Report: Indies Will Be Able To Self-Publish On Xbox One [UPDATE]

Microsoft will allow indie developers to self-publish on the Xbox One, according to a new report at Game Informer.

Update: Microsoft has sent along the following statement, largely confirming the information in the Game Informer report:

Our vision is that every person can be a creator. That every Xbox One can be used for development. That every game and experience can take advantage of all of the features of Xbox One and Xbox LIVE. This means self-publishing. This means Kinect, the cloud, achievements. This means great discoverability on Xbox LIVE. We'll have more details on the program and the timeline at gamescom in August.

More info, including clarifications on what some of that means, here. Original story follows.

This is a departure from Microsoft's current policy for the Xbox 360, which requires independent game-makers to either work with an outside publisher—a company with a licensed agreement to publish games on Microsoft platforms, like EA or Activision—or publish their games through Microsoft Studios. That policy was reportedly remaining in place for the Xbox One.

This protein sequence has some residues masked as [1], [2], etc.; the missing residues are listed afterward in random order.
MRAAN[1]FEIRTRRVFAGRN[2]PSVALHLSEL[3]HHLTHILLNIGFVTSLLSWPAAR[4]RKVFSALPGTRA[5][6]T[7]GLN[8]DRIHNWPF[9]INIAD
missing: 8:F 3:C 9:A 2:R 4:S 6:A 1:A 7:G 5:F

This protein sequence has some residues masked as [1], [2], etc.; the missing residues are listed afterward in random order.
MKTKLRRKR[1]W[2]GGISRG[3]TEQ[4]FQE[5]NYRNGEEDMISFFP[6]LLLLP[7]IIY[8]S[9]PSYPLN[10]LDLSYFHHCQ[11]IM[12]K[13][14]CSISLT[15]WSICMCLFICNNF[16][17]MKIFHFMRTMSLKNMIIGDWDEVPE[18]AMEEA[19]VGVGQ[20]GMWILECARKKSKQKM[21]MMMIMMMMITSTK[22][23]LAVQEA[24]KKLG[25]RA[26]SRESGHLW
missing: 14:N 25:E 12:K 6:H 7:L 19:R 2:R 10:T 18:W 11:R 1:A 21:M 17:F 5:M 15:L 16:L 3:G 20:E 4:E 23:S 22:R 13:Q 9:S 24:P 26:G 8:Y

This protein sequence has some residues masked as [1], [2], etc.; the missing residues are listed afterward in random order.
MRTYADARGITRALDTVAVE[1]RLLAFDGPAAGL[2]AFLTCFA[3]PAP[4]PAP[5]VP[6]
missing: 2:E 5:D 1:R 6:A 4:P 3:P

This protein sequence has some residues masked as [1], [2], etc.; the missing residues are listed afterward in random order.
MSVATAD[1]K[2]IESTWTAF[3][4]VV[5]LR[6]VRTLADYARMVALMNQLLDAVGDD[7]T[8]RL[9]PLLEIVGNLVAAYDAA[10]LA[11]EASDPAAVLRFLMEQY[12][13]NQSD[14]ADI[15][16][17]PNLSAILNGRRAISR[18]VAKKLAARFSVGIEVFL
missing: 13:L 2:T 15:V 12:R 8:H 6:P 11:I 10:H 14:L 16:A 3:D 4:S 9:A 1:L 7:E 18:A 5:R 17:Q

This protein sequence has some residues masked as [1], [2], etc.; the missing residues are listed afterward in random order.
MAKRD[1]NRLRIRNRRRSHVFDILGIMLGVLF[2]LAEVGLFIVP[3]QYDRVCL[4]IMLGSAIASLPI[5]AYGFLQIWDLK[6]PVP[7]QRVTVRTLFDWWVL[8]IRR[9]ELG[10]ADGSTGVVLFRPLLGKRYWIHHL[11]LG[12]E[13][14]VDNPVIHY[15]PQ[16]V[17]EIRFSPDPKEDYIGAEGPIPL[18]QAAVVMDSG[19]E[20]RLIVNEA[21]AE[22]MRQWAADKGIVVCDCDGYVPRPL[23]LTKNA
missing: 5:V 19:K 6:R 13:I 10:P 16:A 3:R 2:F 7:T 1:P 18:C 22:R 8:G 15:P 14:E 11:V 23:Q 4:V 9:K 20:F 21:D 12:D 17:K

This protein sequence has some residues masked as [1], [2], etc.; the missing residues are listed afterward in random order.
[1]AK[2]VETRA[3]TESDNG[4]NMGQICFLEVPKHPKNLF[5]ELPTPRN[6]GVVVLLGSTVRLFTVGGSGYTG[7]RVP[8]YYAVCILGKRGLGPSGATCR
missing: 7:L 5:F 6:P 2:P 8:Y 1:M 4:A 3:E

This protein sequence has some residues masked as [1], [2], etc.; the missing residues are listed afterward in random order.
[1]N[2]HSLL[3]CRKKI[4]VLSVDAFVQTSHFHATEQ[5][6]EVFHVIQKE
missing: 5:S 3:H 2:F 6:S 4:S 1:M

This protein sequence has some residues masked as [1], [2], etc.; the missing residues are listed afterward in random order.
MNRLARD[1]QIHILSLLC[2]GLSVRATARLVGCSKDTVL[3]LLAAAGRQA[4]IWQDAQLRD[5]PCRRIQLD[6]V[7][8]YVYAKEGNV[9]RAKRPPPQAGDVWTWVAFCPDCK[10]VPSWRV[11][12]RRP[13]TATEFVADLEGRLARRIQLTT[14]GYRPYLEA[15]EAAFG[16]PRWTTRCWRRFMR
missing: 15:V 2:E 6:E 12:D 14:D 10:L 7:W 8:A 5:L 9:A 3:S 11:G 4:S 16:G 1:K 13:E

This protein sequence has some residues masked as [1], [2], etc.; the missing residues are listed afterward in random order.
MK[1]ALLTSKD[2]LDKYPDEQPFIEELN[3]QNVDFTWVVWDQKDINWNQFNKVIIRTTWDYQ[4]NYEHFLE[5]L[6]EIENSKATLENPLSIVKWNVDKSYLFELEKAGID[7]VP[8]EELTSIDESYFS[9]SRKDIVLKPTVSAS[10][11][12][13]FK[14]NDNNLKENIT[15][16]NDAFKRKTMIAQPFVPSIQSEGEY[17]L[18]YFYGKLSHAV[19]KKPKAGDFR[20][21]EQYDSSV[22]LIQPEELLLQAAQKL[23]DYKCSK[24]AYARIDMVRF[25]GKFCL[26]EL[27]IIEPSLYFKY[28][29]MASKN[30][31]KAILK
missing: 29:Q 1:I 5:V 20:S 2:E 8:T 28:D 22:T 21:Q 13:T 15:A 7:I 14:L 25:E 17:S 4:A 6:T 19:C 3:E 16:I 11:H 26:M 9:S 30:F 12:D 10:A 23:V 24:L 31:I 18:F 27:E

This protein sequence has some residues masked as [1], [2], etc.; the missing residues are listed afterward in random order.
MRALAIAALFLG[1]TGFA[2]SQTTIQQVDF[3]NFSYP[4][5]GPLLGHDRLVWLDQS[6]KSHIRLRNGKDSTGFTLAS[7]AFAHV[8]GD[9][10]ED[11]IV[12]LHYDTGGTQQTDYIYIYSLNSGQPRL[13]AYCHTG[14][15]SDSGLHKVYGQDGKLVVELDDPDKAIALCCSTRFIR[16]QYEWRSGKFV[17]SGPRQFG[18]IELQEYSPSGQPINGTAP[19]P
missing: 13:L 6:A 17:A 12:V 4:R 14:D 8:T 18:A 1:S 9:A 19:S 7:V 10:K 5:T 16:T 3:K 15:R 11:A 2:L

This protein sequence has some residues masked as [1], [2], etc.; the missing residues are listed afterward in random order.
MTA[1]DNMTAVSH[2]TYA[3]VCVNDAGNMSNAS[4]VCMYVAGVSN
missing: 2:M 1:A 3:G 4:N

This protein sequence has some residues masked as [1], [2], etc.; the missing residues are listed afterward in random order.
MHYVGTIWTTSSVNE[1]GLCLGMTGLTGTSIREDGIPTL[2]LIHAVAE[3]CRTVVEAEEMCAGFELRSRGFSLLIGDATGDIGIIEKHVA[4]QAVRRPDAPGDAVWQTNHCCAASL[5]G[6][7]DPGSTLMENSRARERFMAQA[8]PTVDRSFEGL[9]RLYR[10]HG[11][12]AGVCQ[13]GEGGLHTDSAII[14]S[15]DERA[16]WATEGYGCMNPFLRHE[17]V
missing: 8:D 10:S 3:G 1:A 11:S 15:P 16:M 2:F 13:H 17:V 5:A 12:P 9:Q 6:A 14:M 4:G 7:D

The details are still hazy, but according to this new report, indies will be able to release games on Microsoft's next-gen console without jumping through all of those hoops.

While Microsoft hadn't offered many specifics on the Xbox One's indie policies, they did mention broad plans to support indie developers, with former Microsoft Xbox head Don Mattrick telling Kotaku, "We're going to have an independent creator program... There's no way we're going to build a box that doesn't support that."

Sony, on the other hand, has offered indies self-publishing on all of their platforms including PlayStation 4, which created a significant contrast between the two console-makers.

Game Informer reports that Microsoft will allow developers to set their own release dates and pricing, and will aim to certify games in as few as 14 days. They also report that retail Xbox One units will be able to be converted into developer-unlocked debug consoles.

We've reached out to Microsoft for confirmation, and will update if and when we hear more.